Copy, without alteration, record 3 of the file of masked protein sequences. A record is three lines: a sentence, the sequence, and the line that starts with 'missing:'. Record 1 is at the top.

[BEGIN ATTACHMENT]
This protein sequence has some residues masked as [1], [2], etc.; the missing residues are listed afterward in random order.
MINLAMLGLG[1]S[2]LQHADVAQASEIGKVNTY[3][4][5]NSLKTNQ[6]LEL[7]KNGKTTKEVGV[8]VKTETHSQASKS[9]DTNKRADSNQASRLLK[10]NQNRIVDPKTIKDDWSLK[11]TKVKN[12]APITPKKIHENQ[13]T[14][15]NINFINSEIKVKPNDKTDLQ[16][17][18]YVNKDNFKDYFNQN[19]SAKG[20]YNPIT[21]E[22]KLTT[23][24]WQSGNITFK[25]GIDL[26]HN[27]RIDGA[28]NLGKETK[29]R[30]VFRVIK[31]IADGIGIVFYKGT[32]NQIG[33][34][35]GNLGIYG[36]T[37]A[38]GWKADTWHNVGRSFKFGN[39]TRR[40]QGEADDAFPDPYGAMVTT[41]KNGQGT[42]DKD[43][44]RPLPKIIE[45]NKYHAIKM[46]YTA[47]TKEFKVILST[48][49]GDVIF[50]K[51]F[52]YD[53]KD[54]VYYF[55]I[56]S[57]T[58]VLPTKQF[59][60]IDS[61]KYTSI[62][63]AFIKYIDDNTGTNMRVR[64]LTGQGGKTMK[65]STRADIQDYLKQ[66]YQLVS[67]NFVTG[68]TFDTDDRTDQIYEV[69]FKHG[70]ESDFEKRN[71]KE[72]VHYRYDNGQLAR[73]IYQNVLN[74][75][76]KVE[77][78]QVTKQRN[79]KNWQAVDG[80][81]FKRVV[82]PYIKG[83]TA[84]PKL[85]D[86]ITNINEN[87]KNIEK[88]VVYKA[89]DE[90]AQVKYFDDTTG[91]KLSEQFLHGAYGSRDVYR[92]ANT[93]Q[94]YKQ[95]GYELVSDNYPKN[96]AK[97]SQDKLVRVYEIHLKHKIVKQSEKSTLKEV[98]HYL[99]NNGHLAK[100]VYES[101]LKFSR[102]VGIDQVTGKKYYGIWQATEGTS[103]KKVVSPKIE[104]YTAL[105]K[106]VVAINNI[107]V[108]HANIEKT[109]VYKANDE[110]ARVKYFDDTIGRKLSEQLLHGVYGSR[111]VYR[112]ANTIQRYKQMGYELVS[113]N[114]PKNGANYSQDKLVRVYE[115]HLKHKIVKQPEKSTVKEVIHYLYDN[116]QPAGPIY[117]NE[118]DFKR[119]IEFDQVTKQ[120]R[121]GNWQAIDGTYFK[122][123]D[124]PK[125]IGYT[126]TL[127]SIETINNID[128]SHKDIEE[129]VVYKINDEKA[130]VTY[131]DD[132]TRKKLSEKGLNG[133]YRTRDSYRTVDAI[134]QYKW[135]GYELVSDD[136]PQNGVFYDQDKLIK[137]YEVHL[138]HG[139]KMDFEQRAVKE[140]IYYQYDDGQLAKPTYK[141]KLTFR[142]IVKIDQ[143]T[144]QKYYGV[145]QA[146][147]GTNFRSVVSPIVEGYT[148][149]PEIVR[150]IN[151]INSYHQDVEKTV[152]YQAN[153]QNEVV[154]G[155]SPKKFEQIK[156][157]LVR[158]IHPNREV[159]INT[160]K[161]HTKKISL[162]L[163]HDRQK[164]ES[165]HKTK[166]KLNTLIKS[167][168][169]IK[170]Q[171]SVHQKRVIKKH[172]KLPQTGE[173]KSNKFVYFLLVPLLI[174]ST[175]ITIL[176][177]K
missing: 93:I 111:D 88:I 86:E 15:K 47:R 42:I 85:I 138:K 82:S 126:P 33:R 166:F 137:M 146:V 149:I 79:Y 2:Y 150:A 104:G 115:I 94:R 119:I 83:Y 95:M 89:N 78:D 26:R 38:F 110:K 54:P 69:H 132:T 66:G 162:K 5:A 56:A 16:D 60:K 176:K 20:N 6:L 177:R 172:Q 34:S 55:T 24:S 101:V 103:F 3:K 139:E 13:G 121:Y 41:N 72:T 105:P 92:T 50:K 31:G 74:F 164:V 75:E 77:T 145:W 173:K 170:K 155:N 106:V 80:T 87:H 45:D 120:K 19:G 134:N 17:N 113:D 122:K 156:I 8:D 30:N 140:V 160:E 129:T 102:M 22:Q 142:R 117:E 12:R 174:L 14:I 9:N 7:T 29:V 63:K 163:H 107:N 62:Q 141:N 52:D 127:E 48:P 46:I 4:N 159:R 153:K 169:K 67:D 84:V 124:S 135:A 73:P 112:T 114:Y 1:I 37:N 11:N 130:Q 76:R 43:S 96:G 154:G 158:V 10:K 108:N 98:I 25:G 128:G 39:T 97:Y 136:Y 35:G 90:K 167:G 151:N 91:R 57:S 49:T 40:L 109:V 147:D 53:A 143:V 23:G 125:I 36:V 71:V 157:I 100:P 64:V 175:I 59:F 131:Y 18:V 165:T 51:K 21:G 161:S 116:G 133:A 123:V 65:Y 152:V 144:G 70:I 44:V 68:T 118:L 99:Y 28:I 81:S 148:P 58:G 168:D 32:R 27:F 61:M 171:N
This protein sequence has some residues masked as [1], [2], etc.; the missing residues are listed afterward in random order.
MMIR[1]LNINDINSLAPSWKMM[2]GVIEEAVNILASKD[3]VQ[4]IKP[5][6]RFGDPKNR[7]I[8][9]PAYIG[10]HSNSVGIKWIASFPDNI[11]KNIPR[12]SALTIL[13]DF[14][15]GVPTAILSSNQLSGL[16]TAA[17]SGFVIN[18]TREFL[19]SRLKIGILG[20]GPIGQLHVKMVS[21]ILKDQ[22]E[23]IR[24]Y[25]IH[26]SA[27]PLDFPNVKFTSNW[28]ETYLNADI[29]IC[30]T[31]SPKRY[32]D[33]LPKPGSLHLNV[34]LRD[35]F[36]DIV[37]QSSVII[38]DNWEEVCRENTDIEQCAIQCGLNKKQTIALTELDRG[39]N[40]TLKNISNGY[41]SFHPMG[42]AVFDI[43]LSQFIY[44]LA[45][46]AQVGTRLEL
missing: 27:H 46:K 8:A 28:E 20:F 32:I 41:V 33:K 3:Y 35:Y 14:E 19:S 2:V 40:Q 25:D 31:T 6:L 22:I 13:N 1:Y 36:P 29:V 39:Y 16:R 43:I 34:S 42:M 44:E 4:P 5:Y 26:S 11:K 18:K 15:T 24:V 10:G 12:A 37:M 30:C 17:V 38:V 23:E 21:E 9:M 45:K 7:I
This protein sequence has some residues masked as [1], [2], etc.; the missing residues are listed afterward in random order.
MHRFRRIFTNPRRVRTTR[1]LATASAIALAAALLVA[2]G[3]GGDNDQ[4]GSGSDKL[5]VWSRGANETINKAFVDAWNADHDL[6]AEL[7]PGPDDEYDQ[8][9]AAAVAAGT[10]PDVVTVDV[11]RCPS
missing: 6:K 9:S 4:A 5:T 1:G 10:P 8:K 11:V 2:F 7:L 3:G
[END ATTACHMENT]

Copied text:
This protein sequence has some residues masked as [1], [2], etc.; the missing residues are listed afterward in random order.
MHRFRRIFTNPRRVRTTR[1]LATASAIALAAALLVA[2]G[3]GGDNDQ[4]GSGSDKL[5]VWSRGANETINKAFVDAWNADHDL[6]AEL[7]PGPDDEYDQ[8][9]AAAVAAGT[10]PDVVTVDV[11]RCPS
missing: 6:K 9:S 4:A 5:T 1:G 10:P 8:K 11:V 2:F 7:L 3:G